The degree of enforcement of the anti-prostitution laws vary by country, by region and by city.
In many places, there is a big discrepancy between the laws which exist on the books and what happens in practice.
“Sex workers”, as they are known by non-government organizations, typically don’t trust journalists.
It’s rare for them to accept a journalist into their home, which is usually temporary accommodation.
Nevena Borisova had the chance to meet some of Bulgaria's sex workers and hear their stories Magda and Natalia smoke cigarettes sitting languidly on bare mattresses.
They show their thighs and their faces as well; the two women are watching the person opposite them with curiosity, *** who observes them, too.
Depending on the country, various prostitution related activities may be prohibited (where a specific law forbids such activity), decriminalized (where there is no specific law either forbidding or allowing and regulating the activity), or regulated (where a specific law explicitly allows and regulates the activity if certain conditions are met).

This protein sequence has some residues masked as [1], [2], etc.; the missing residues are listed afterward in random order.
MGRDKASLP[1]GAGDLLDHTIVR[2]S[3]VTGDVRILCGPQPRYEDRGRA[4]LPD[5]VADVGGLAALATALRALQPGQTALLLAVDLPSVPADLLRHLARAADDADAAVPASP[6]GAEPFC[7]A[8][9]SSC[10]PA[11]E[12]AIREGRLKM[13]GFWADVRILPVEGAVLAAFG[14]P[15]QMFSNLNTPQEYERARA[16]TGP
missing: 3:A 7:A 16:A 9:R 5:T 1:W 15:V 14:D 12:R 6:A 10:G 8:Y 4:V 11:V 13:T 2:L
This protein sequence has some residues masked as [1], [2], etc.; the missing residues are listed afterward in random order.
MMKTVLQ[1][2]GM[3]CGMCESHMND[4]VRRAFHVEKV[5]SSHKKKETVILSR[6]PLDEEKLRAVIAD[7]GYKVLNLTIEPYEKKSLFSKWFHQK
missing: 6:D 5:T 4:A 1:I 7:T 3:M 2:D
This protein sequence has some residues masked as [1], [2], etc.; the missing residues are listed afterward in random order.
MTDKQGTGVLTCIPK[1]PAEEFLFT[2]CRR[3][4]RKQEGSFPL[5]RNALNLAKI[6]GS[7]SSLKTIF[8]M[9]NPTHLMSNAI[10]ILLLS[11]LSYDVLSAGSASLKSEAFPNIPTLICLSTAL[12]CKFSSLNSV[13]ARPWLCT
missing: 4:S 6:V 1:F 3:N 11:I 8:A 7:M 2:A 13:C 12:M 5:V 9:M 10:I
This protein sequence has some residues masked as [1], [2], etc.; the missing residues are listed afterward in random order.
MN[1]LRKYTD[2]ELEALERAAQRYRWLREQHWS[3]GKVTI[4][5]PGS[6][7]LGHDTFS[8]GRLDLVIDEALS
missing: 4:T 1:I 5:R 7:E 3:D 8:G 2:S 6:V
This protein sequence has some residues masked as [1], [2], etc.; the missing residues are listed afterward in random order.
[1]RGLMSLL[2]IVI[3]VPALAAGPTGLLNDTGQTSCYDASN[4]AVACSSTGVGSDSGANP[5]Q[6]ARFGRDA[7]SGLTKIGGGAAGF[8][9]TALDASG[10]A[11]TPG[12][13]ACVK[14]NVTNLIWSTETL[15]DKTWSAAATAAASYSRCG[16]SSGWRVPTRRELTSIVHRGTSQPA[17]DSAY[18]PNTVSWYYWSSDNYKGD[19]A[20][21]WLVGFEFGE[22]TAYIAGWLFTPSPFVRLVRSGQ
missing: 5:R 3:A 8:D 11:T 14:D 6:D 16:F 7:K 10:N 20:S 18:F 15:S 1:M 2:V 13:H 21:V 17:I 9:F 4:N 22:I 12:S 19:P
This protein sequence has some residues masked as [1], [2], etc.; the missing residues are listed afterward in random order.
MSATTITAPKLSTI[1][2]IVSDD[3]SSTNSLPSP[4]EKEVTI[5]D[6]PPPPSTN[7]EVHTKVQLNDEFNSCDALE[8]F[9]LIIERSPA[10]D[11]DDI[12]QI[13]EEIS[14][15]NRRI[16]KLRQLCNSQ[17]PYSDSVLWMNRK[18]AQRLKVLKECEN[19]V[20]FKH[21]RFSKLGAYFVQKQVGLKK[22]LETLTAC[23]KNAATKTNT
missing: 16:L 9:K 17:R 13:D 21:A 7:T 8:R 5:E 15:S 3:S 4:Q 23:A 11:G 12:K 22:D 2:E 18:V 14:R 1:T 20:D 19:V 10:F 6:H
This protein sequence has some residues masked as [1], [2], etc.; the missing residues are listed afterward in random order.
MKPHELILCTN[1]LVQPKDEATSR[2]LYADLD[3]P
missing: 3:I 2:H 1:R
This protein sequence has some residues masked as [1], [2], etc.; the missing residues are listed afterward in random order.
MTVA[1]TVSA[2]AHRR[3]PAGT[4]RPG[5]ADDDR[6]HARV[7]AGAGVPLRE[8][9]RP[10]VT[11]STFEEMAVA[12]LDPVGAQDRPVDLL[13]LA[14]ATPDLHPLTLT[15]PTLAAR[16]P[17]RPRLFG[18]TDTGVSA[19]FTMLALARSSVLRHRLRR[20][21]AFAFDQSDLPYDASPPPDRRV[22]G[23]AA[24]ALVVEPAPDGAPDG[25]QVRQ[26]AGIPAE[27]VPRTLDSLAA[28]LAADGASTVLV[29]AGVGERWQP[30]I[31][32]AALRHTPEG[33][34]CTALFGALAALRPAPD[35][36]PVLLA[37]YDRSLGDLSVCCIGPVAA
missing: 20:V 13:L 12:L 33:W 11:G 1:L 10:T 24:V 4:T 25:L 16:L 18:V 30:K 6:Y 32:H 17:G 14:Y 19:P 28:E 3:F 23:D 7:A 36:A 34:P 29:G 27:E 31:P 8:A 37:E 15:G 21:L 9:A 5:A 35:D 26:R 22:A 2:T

Activities which are subject to the prostitution laws include: selling and buying sexual services, soliciting in public places, running brothels, deriving financial gain from the prostitution of another, offering premises to be used for prostitution etc.
The diverse geography ranges from the sunny Black Sea coast to the snow-capped Balkan Mountains, including Strandzha, the highest peak.
But Magda has decided to trust me and let me into her home.
The lodgings – a mid-sized room with a hall – is located in a central area of the Bulgarian capital of Sofia and can hardly be called cozy.
And by the end of day the two women will no longer be roommates; they’re moving out.
“Now I am broken, but what a beauty I was a few years ago!